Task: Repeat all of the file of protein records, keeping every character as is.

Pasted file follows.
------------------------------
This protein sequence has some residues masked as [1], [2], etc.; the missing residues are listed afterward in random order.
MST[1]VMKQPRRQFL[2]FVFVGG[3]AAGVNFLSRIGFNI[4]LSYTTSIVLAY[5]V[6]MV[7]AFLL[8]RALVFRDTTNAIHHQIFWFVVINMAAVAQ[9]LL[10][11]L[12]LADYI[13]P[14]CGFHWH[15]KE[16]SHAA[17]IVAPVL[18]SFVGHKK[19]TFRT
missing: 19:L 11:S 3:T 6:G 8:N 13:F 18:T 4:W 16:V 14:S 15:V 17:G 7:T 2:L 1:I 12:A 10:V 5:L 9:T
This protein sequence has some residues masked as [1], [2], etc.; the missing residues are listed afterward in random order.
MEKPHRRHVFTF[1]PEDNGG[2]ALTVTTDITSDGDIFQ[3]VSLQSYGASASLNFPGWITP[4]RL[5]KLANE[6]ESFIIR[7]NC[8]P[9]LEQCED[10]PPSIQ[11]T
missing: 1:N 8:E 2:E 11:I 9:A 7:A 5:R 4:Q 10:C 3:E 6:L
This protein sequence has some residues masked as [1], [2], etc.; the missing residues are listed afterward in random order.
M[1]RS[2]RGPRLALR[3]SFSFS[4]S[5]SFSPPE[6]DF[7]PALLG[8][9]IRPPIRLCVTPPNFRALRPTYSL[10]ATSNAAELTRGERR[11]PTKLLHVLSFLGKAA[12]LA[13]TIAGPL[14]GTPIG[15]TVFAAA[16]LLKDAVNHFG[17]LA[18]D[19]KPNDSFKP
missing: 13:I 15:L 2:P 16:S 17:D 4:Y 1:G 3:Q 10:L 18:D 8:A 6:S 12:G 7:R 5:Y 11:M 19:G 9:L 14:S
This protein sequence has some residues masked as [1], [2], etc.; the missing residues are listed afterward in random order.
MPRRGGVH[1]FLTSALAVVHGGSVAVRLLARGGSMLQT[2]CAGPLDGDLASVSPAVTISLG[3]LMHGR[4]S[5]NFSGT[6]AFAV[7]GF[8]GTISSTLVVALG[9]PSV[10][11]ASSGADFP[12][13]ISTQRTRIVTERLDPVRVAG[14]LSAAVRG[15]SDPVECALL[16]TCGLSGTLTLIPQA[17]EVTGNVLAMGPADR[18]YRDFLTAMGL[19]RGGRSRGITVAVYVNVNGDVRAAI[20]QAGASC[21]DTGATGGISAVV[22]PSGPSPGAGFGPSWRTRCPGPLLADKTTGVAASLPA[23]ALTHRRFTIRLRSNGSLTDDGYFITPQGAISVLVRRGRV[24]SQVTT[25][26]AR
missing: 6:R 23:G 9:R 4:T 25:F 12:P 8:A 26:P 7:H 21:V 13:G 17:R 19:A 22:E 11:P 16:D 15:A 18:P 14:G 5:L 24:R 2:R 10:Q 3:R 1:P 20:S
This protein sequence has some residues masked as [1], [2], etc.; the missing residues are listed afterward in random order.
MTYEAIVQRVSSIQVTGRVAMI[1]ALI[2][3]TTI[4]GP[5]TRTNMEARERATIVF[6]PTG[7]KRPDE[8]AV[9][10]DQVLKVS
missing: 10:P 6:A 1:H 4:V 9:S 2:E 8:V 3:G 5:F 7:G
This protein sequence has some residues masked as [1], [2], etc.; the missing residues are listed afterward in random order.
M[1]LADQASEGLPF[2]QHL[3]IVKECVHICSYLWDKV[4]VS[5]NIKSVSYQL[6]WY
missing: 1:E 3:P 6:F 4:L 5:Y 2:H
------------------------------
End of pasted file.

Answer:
This protein sequence has some residues masked as [1], [2], etc.; the missing residues are listed afterward in random order.
MST[1]VMKQPRRQFL[2]FVFVGG[3]AAGVNFLSRIGFNI[4]LSYTTSIVLAY[5]V[6]MV[7]AFLL[8]RALVFRDTTNAIHHQIFWFVVINMAAVAQ[9]LL[10][11]L[12]LADYI[13]P[14]CGFHWH[15]KE[16]SHAA[17]IVAPVL[18]SFVGHKK[19]TFRT
missing: 19:L 11:S 3:T 6:G 8:N 13:F 18:T 4:W 16:V 14:S 15:V 17:G 7:T 2:L 1:I 12:A 10:V 5:L 9:T
This protein sequence has some residues masked as [1], [2], etc.; the missing residues are listed afterward in random order.
MEKPHRRHVFTF[1]PEDNGG[2]ALTVTTDITSDGDIFQ[3]VSLQSYGASASLNFPGWITP[4]RL[5]KLANE[6]ESFIIR[7]NC[8]P[9]LEQCED[10]PPSIQ[11]T
missing: 1:N 8:E 2:E 11:I 9:A 7:A 5:R 4:Q 10:C 3:E 6:L
This protein sequence has some residues masked as [1], [2], etc.; the missing residues are listed afterward in random order.
M[1]RS[2]RGPRLALR[3]SFSFS[4]S[5]SFSPPE[6]DF[7]PALLG[8][9]IRPPIRLCVTPPNFRALRPTYSL[10]ATSNAAELTRGERR[11]PTKLLHVLSFLGKAA[12]LA[13]TIAGPL[14]GTPIG[15]TVFAAA[16]LLKDAVNHFG[17]LA[18]D[19]KPNDSFKP
missing: 13:I 15:L 2:P 16:S 17:D 4:Y 1:G 3:Q 10:L 18:D 8:A 6:S 12:G 7:R 5:Y 11:M 19:G 9:L 14:S
This protein sequence has some residues masked as [1], [2], etc.; the missing residues are listed afterward in random order.
MPRRGGVH[1]FLTSALAVVHGGSVAVRLLARGGSMLQT[2]CAGPLDGDLASVSPAVTISLG[3]LMHGR[4]S[5]NFSGT[6]AFAV[7]GF[8]GTISSTLVVALG[9]PSV[10][11]ASSGADFP[12][13]ISTQRTRIVTERLDPVRVAG[14]LSAAVRG[15]SDPVECALL[16]TCGLSGTLTLIPQA[17]EVTGNVLAMGPADR[18]YRDFLTAMGL[19]RGGRSRGITVAVYVNVNGDVRAAI[20]QAGASC[21]DTGATGGISAVV[22]PSGPSPGAGFGPSWRTRCPGPLLADKTTGVAASLPA[23]ALTHRRFTIRLRSNGSLTDDGYFITPQGAISVLVRRGRV[24]SQVTT[25][26]AR
missing: 6:R 23:G 9:R 4:T 25:F 12:P 8:A 26:P 7:H 21:V 13:G 17:R 19:A 22:E 11:P 16:D 15:A 18:P 14:G 5:L 24:R 2:R 10:Q 3:R 1:P 20:S
This protein sequence has some residues masked as [1], [2], etc.; the missing residues are listed afterward in random order.
MTYEAIVQRVSSIQVTGRVAMI[1]ALI[2][3]TTI[4]GP[5]TRTNMEARERATIVF[6]PTG[7]KRPDE[8]AV[9][10]DQVLKVS
missing: 10:P 6:A 1:H 4:V 9:S 2:E 8:V 3:G 5:F 7:G
This protein sequence has some residues masked as [1], [2], etc.; the missing residues are listed afterward in random order.
M[1]LADQASEGLPF[2]QHL[3]IVKECVHICSYLWDKV[4]VS[5]NIKSVSYQL[6]WY
missing: 1:E 3:P 6:F 4:L 5:Y 2:H